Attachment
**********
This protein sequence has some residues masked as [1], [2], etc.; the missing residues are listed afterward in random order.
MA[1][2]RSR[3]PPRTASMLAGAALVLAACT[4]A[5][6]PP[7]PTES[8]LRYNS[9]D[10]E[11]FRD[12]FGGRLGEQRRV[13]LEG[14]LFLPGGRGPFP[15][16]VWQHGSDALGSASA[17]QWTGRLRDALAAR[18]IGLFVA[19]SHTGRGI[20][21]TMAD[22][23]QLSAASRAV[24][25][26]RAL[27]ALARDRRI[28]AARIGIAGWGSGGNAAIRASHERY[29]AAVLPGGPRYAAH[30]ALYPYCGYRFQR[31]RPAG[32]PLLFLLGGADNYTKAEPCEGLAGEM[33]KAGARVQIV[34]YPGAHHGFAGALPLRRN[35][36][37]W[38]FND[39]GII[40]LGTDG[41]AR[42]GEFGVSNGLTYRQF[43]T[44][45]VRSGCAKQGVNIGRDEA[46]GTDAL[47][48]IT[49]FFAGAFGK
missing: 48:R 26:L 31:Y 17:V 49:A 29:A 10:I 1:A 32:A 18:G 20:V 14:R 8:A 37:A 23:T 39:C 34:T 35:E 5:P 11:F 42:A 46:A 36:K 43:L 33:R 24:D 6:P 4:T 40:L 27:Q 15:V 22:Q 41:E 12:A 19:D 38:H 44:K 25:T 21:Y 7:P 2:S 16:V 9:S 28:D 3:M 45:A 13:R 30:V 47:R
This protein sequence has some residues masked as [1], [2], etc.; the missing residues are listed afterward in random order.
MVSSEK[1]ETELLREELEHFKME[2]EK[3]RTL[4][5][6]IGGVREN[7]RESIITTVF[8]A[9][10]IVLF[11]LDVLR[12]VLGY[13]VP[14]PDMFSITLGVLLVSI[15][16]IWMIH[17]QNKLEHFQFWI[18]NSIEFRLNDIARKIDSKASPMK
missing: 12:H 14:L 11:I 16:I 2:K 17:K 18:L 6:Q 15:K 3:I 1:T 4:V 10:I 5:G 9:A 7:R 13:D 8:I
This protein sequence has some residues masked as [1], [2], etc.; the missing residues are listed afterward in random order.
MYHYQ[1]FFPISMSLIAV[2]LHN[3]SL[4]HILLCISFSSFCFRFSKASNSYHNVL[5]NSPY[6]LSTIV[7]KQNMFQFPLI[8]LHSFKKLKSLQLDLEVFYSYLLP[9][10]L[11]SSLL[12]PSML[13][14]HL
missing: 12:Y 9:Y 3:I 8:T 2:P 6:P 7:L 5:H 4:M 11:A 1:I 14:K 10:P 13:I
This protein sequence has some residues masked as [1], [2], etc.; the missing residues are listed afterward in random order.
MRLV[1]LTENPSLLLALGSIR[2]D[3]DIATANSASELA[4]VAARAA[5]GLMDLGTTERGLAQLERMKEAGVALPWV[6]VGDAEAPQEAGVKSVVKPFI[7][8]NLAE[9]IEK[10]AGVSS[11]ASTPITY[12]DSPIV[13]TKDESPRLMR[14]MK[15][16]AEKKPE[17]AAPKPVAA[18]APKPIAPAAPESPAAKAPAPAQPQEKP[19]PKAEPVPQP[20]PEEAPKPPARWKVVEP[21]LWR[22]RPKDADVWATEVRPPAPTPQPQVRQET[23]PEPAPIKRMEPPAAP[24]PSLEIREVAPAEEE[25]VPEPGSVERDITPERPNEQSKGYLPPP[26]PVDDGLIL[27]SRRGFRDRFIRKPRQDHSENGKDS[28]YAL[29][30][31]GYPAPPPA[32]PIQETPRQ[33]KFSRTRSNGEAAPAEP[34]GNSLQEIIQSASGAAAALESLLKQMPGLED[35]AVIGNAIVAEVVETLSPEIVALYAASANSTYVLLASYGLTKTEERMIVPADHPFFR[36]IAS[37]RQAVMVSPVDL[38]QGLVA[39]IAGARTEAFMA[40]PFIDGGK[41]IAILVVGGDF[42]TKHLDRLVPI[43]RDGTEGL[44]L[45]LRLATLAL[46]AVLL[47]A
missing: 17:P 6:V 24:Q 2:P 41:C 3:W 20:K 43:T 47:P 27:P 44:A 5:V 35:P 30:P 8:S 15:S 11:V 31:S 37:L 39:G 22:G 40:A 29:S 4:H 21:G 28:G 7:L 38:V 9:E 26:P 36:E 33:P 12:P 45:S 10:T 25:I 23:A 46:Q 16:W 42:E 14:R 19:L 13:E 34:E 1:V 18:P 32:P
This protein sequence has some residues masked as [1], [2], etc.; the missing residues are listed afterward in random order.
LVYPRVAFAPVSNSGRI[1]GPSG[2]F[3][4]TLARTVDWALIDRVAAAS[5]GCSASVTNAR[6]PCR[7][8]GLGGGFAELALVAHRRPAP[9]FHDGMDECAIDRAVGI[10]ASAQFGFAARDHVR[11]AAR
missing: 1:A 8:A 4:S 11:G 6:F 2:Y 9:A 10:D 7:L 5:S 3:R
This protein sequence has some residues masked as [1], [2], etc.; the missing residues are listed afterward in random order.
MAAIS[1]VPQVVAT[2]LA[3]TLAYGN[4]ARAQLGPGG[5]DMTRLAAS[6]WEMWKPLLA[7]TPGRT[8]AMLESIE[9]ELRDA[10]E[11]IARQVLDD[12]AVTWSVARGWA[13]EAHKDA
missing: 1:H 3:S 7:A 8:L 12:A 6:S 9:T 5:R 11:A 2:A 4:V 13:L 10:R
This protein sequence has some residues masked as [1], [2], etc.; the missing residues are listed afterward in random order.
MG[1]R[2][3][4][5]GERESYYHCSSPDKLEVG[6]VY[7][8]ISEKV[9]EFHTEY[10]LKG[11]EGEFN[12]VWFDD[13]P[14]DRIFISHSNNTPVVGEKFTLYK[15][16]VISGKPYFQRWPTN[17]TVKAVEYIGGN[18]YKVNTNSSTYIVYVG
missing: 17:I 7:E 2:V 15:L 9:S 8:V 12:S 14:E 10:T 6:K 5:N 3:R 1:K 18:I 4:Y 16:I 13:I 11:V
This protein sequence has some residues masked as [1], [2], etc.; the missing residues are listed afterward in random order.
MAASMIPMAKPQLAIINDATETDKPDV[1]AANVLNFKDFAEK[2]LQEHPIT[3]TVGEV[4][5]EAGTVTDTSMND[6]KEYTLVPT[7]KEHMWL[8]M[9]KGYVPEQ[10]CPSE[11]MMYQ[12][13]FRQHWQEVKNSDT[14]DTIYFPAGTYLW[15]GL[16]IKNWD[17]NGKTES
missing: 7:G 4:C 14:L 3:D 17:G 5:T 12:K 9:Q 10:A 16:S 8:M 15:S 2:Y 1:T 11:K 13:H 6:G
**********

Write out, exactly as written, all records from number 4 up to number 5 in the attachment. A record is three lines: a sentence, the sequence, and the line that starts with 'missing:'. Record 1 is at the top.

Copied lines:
This protein sequence has some residues masked as [1], [2], etc.; the missing residues are listed afterward in random order.
MRLV[1]LTENPSLLLALGSIR[2]D[3]DIATANSASELA[4]VAARAA[5]GLMDLGTTERGLAQLERMKEAGVALPWV[6]VGDAEAPQEAGVKSVVKPFI[7][8]NLAE[9]IEK[10]AGVSS[11]ASTPITY[12]DSPIV[13]TKDESPRLMR[14]MK[15][16]AEKKPE[17]AAPKPVAA[18]APKPIAPAAPESPAAKAPAPAQPQEKP[19]PKAEPVPQP[20]PEEAPKPPARWKVVEP[21]LWR[22]RPKDADVWATEVRPPAPTPQPQVRQET[23]PEPAPIKRMEPPAAP[24]PSLEIREVAPAEEE[25]VPEPGSVERDITPERPNEQSKGYLPPP[26]PVDDGLIL[27]SRRGFRDRFIRKPRQDHSENGKDS[28]YAL[29][30][31]GYPAPPPA[32]PIQETPRQ[33]KFSRTRSNGEAAPAEP[34]GNSLQEIIQSASGAAAALESLLKQMPGLED[35]AVIGNAIVAEVVETLSPEIVALYAASANSTYVLLASYGLTKTEERMIVPADHPFFR[36]IAS[37]RQAVMVSPVDL[38]QGLVA[39]IAGARTEAFMA[40]PFIDGGK[41]IAILVVGGDF[42]TKHLDRLVPI[43]RDGTEGL[44]L[45]LRLATLAL[46]AVLL[47]A
missing: 17:P 6:V 24:Q 2:P 41:C 3:W 20:K 43:T 47:P 27:P 44:A 5:V 35:P 30:P 8:S 15:S 11:V 31:S 37:L 39:G 22:G 40:A 29:S 4:H 21:G 28:G 7:L 38:V 9:E 26:P 36:E 33:P 12:P 45:S 10:T 25:I 23:A 46:Q 16:W 42:E 14:R 19:L 13:E 34:E 1:V 18:P 32:P
This protein sequence has some residues masked as [1], [2], etc.; the missing residues are listed afterward in random order.
LVYPRVAFAPVSNSGRI[1]GPSG[2]F[3][4]TLARTVDWALIDRVAAAS[5]GCSASVTNAR[6]PCR[7][8]GLGGGFAELALVAHRRPAP[9]FHDGMDECAIDRAVGI[10]ASAQFGFAARDHVR[11]AAR
missing: 1:A 8:A 4:S 11:G 6:F 2:Y 9:A 10:D 7:L 5:S 3:R